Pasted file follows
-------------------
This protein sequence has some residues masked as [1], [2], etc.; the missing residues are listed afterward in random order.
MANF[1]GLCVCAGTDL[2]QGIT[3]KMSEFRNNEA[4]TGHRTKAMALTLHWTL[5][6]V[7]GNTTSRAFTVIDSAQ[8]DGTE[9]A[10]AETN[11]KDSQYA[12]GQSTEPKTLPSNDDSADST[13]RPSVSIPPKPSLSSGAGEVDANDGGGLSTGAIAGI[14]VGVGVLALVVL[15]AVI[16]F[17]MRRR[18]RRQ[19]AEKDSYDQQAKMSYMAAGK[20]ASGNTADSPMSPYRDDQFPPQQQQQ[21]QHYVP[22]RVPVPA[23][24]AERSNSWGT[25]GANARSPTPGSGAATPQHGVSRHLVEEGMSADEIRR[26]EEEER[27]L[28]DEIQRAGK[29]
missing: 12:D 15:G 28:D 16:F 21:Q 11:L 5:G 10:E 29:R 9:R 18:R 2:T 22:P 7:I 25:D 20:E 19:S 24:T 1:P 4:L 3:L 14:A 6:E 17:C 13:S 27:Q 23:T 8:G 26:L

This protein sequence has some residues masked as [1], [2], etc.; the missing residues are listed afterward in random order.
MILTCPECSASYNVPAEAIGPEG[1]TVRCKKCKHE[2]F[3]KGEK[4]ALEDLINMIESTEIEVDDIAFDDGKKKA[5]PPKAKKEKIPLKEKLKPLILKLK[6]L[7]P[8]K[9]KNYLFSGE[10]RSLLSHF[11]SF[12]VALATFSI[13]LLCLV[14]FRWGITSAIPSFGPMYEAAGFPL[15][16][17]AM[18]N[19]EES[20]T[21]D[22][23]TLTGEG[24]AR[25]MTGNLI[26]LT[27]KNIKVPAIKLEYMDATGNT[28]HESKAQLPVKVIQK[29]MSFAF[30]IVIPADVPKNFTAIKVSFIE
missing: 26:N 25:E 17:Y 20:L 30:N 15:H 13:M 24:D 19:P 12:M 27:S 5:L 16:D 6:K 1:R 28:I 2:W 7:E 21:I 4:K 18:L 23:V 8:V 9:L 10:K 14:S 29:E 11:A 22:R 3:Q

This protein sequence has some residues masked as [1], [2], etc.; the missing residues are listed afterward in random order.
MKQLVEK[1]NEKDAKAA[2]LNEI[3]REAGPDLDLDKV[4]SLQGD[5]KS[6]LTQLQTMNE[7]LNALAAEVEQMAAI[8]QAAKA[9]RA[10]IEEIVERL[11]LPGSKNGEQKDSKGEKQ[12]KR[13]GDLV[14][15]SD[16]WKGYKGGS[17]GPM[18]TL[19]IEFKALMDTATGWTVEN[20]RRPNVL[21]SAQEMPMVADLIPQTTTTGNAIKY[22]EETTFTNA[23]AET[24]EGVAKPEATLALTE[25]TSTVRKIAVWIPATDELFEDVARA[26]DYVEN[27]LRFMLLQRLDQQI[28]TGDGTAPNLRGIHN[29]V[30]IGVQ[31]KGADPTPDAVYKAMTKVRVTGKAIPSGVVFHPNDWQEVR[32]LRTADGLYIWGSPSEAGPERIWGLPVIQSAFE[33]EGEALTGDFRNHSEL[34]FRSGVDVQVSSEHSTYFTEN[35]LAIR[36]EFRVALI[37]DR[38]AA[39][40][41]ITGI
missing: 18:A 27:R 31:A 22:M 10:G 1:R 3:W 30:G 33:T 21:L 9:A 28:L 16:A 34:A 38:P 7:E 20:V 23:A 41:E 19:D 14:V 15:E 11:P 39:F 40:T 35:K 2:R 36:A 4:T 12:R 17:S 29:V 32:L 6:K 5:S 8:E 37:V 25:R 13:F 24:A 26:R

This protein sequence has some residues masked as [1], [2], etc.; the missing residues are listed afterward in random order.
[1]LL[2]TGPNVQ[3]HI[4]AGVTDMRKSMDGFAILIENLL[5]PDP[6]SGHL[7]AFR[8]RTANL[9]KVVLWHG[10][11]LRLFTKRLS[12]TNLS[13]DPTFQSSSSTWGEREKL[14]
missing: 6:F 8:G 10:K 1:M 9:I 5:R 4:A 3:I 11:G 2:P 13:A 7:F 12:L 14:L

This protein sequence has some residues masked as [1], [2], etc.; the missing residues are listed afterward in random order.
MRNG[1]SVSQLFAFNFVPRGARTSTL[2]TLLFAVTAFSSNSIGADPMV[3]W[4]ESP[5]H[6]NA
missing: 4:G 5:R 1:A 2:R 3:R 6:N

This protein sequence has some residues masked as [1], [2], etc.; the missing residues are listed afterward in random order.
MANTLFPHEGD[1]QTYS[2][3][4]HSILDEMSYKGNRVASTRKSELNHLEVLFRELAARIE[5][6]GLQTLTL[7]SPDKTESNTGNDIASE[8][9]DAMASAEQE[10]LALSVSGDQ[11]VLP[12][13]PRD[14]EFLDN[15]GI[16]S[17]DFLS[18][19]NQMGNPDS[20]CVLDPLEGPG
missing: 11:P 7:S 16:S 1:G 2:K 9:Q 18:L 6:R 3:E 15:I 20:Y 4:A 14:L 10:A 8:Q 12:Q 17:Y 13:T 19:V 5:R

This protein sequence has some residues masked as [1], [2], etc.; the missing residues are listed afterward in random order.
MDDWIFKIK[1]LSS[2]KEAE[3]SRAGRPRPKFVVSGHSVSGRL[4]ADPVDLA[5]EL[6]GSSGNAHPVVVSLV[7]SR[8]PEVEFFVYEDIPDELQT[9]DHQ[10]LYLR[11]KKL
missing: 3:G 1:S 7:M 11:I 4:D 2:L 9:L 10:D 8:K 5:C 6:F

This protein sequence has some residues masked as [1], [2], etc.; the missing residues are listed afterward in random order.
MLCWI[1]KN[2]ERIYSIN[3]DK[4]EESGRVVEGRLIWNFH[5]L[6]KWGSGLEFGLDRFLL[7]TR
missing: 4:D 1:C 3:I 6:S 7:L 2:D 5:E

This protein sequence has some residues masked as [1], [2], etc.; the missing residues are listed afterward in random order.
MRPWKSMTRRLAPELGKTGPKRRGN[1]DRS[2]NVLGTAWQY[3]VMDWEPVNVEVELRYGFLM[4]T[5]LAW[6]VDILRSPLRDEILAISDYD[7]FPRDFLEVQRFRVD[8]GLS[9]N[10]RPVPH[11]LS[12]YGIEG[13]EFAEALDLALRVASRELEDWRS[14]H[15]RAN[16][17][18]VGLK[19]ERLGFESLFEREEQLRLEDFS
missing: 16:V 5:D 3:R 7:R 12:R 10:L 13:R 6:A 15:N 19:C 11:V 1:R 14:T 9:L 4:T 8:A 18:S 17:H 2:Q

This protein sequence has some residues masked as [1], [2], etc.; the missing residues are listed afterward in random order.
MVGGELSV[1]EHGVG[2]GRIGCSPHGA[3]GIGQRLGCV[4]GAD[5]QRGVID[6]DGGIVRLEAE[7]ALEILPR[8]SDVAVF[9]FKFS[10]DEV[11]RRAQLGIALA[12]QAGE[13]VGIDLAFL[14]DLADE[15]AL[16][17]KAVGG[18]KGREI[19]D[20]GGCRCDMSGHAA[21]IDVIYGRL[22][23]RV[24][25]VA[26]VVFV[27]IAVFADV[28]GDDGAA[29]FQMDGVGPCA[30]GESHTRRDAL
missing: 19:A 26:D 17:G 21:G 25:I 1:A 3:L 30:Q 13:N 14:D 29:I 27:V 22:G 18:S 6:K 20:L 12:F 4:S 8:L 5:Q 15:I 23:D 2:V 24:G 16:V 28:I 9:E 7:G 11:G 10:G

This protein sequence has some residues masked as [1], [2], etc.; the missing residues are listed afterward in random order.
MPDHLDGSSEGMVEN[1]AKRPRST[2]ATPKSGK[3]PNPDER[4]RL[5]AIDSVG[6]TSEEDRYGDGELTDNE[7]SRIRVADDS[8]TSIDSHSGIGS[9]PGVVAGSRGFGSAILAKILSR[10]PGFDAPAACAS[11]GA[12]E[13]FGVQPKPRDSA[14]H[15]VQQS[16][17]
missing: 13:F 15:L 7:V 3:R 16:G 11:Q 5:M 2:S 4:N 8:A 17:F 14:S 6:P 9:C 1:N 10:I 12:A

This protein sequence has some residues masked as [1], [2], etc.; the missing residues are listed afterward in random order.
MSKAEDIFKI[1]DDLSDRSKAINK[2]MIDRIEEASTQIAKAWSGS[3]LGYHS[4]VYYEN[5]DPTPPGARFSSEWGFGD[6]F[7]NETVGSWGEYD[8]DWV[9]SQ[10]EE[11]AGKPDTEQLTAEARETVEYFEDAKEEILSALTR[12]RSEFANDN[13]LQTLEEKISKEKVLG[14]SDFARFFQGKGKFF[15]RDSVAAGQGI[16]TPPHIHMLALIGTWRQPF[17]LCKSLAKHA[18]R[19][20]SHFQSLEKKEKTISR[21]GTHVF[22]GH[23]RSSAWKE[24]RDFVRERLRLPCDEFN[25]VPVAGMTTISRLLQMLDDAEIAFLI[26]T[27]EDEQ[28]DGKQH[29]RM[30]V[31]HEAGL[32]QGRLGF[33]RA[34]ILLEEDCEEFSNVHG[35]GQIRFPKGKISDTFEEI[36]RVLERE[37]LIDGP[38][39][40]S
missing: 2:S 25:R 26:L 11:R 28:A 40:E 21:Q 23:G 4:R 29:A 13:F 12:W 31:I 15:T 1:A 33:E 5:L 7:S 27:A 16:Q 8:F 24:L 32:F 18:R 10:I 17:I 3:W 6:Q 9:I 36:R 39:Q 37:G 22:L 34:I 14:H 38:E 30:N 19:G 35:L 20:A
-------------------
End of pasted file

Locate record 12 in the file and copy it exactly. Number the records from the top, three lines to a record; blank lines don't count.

This protein sequence has some residues masked as [1], [2], etc.; the missing residues are listed afterward in random order.
MSKAEDIFKI[1]DDLSDRSKAINK[2]MIDRIEEASTQIAKAWSGS[3]LGYHS[4]VYYEN[5]DPTPPGARFSSEWGFGD[6]F[7]NETVGSWGEYD[8]DWV[9]SQ[10]EE[11]AGKPDTEQLTAEARETVEYFEDAKEEILSALTR[12]RSEFANDN[13]LQTLEEKISKEKVLG[14]SDFARFFQGKGKFF[15]RDSVAAGQGI[16]TPPHIHMLALIGTWRQPF[17]LCKSLAKHA[18]R[19][20]SHFQSLEKKEKTISR[21]GTHVF[22]GH[23]RSSAWKE[24]RDFVRERLRLPCDEFN[25]VPVAGMTTISRLLQMLDDAEIAFLI[26]T[27]EDEQ[28]DGKQH[29]RM[30]V[31]HEAGL[32]QGRLGF[33]RA[34]ILLEEDCEEFSNVHG[35]GQIRFPKGKISDTFEEI[36]RVLERE[37]LIDGP[38][39][40]S
missing: 2:S 25:R 26:L 11:R 28:A 40:E 21:Q 23:G 4:R 29:A 13:F 12:W 31:I 15:T 1:A 33:E 5:L 7:S 27:A 16:Q 8:F 24:L 32:F 18:R 10:I 17:I 3:W 6:Q 9:I 36:R 39:Q 37:G 22:L 34:I 14:H 38:E 30:N 19:G 35:L 20:A